Galloway on Gordon Brown and Iraq

I have known Gordon Brown for forty years since we were both emerging figures in Scottish  politics and he sat under my chairmanship of the Labour Party in Scotland. 

When he joined me on stage at the Usher Hall in Edinburgh during my Scottish referendum “Just Say Naw” tour he began thus: “Ah George, my mentor, my tormentor” which pretty much sums up my long relationship with him. 

I know him to be a decent and disappointed man. Disappointed that he wasn’t in the end able to do as much decency as he would’ve wanted. Disappointed that he had taken under his wing the shameless charlatan Tony Blair only to be knifed in the back. He survived that knifing unlike the millions whose death can be laid at the door of Blair who left the Labour Party itself with a near-death experience from which it is only now recovering a decade later. 

Brown has a brain as big as Wembley Stadium (a point which will become germane to this piece) and after decades at and near the top of British politics it is not easy to “mislead” him. 

In his new book My Life, Our Times, Gordon Brown makes some frankly historic admissions. 

He confesses on the war on Iraq (over which I was expelled from the Labour Party in 2003) that the war now cannot be justified, that it failed the Just War criterea of St Thomas Aquinas (Brown is a son of the Manse) on two counts – it was not a “last resort” and it was “disproportionate”. 

So far so what I hear you say, such commonplaces have been part of the settled will of the British people for many years. True, but Gordon Brown never said it before. Not when he could have toppled Blair (as he considered doing) when the war started to go pear-shaped and when Blair broke yet another promise to make way, not in his evidence at the Chilcot Inquiry ( which to Brown’s credit he set up and to his discredit he emasculated from the start), not in his last books, not ever. Trust me, Brown the staunch dour Presbyterian doesn’t find “Confession” easy. 

But crucially, Brown now claims that “the UK” was misled by George W Bush’s administration which secretly withheld documentary evidence that Iraq did not have weapons of mass destruction, was not a clear and present danger, was not concealing WMD underneath Saddam’s bed, did not not not have to be “disarmed” by an invasion and occupation which has set the world on fire.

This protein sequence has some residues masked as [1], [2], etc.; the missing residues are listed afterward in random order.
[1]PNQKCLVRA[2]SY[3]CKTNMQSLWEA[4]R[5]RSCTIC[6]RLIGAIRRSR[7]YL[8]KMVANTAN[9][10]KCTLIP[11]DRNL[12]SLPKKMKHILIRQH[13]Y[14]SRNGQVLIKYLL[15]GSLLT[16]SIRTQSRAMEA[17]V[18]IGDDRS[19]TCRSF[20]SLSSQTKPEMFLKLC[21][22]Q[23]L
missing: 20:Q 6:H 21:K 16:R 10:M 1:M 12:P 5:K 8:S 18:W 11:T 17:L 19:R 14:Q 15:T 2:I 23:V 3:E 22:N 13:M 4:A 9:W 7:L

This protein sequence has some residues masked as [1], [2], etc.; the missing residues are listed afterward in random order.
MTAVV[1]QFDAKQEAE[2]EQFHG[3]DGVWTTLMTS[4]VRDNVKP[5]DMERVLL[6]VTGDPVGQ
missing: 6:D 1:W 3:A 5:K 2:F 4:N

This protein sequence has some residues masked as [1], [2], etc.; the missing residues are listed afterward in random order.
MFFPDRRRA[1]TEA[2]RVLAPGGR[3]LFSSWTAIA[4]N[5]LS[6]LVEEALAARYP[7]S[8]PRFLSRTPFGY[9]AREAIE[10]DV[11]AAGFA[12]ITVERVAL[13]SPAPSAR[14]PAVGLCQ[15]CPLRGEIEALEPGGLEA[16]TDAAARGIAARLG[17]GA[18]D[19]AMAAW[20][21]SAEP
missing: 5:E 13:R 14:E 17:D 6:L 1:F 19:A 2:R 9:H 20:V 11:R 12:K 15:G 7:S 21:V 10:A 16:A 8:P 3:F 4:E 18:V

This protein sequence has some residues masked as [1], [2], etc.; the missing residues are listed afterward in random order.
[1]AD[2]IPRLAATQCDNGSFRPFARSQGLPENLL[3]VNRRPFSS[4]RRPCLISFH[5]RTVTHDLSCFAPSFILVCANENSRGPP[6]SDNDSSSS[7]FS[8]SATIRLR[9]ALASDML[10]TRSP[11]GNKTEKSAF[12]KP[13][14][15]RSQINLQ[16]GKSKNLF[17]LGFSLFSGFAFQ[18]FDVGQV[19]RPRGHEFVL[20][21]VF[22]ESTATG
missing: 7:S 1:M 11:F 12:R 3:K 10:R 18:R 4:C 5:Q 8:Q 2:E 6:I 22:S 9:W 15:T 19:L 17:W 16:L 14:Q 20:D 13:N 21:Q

Brown claims the secret Rumsfeld papers were “leaked last year”. If they were they weren’t leaked over here or at least none of our “media” was willing or able to report it. If it was leaked only to Gordon Brown he carefully put it away for a rainy day (or at least publication day of his book). 

The former PM and Chancellor is entitled to be shocked at the leaked documents but he cannot credibly claim to have been surprised. This I know. I frequently told him that the Iraqis had destroyed their weapons, that Hans Blix was getting nowhere in finding any trace of breaches of the UN resolutions on disarmament. I told Brown that in August 2002 Saddam Hussein had sworn to me that Iraq had no weapons of mass destruction and more importantly authorised me to announce after the meeting that Iraq would allow Hans Blix (who had been withdrawn by the US and Britain not “kicked out” as teenage scribblers still write today) to return to the country and enjoy full co-operation. 

People like Gordon Brown continue to repeat the mantra (including in this book) that Iraq was in breach of UN resolutions. But it was not as it turned out. That means the criminals were us. Saddam told me the truth, it was the leaders of the “Free World” who were the liars. Just think about that for a moment… 

Having known Gordon Brown for so long I can read his body language very well. But frankly a blind man could have seen that the slouched sullen (even by his standards) Chancellor sitting next to Tony Blair during the set-piece Iraq War debates in Parliament knew that the prime minister was selling snake-oil. And because I know that Brown is a man with a conscience (unlike his usurper) I also knew that in time, as he writes in the book he would “ask myself over and over and over whether I could have made more of a difference before that fateful decision was taken”. 

I’m afraid that Gordon Brown already knows the answer to his own question and he knows that I know. 

As the late great Scottish actor Duncan MacRae put it: “Ye didnae ken? Ye didnae ken? Well, ye Ken noo!